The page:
On December 15, 2017, The Federal Labor Department notified the Office of Management and Budget that it intends to rescind the current rule (FLSA Sec. 203 “m”) that restaurant owners can only distribute pooled tips to employees “who customarily and regularly receive tips.”
The newly proposed change (29 CFR 531) would effectively return the rule to its pre-2011 status and remove the restrictions on how tips can be distributed.
In layman’s terms, under the new ruling, if an employer is paying the full Federal Minimum Wage of $7.25 (not taking the Tip Credit), then the employer could split the pooled tips between the front and back of house employees at their discretion.
The Quick History
In 1974, Congress amended the Fair Labor Standards Act to allow employers to pay tipped workers less than federal minimum wage if the workers’ gratuities made up the difference. (The Tip Credit)
In 2010, a federal court ruled that if an employer pays the minimum wage, it can require that gratuities be shared among the entire staff. The following year, The Labor Department under President Obama declared that tips are the property of the employee only and the employer could not pool funds for the kitchen staff, which is the current federal policy.
What it could mean nationally.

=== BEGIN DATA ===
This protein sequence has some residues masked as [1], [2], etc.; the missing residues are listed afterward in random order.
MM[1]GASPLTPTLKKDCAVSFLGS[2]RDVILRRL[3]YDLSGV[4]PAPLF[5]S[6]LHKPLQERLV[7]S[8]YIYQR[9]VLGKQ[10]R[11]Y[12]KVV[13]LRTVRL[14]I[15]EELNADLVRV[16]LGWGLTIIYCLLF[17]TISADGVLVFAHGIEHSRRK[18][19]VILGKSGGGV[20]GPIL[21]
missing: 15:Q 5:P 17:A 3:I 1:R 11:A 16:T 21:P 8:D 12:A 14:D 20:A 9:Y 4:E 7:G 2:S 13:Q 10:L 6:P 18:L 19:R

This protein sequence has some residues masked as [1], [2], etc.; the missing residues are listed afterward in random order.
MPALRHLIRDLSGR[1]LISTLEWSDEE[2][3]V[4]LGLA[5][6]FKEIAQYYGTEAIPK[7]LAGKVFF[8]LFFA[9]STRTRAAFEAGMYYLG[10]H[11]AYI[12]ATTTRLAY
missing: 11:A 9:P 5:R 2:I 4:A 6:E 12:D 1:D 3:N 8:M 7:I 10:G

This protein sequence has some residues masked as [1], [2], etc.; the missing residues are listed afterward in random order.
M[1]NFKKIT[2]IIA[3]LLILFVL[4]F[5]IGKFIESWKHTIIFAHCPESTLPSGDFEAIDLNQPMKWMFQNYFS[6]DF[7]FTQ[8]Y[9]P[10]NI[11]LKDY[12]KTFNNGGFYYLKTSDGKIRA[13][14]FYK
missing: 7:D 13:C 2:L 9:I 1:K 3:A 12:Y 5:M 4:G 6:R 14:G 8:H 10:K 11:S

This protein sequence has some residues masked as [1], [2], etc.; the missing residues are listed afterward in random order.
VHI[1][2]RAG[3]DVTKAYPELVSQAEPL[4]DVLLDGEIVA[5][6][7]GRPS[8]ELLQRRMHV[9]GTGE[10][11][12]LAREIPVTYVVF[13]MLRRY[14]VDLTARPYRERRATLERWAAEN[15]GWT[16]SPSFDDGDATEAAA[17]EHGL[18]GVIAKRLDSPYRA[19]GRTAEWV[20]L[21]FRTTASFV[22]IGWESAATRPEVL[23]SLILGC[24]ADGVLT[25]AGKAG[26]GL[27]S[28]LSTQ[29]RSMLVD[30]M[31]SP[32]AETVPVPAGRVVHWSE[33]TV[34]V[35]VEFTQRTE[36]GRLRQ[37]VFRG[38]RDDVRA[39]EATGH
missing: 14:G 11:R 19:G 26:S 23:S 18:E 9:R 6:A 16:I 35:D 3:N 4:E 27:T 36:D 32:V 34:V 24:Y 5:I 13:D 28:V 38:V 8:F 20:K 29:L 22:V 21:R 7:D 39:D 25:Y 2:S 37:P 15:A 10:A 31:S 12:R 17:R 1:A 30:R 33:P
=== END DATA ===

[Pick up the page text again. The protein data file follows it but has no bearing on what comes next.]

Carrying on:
The relaxing of this ruling could make it easier for operators to deal with the burden of the rapidly rising wages, by giving them more options. This would have the most impact on states such as Texas, who currently have a state tip credit and would have to decide to abandon it for the new FLSA guidelines.
What it could mean in California.
California tipping rules are currently subject to a 2016 Ninth Circuit Court ruling which has more employee-protective labor codes governing Tips and Pooling (and California courts traditionally apply the more employee protective law)
In California, Tip Pooling is generally legal but certain conditions must be met:
a. It is for employees only.
b. The tips in the pool were given to employees.
c. The participants in the tip pool DO NOT include people who don’t customarily receive tips (like dishwashers, cooks, and janitors).
d. The owners, the managers, and the supervisors may not share in the pool.
But If these Federal changes go into effect, there may be increasing pressure to reverse the Ninth Circuit Court ruling which would open up the tip distributions options to largest restaurant market (82.2 billion estimated sales for 2017) in the country.
In addition, The U.S. Supreme Court is considering whether to review a challenge to the 2011 tip-polling ban from the National Restaurant Association and others.
We at KROST have been on the front lines on this issue and have developed many tried and true systems to fit any type or size operation that can take the confusion and difficulty out of setting up and maintaining these protocols. We will help with your current POS system and can also recommend the latest tipping software solutions.
If you have any questions or need assistance in setting up your own tip pool distributions, please contact us.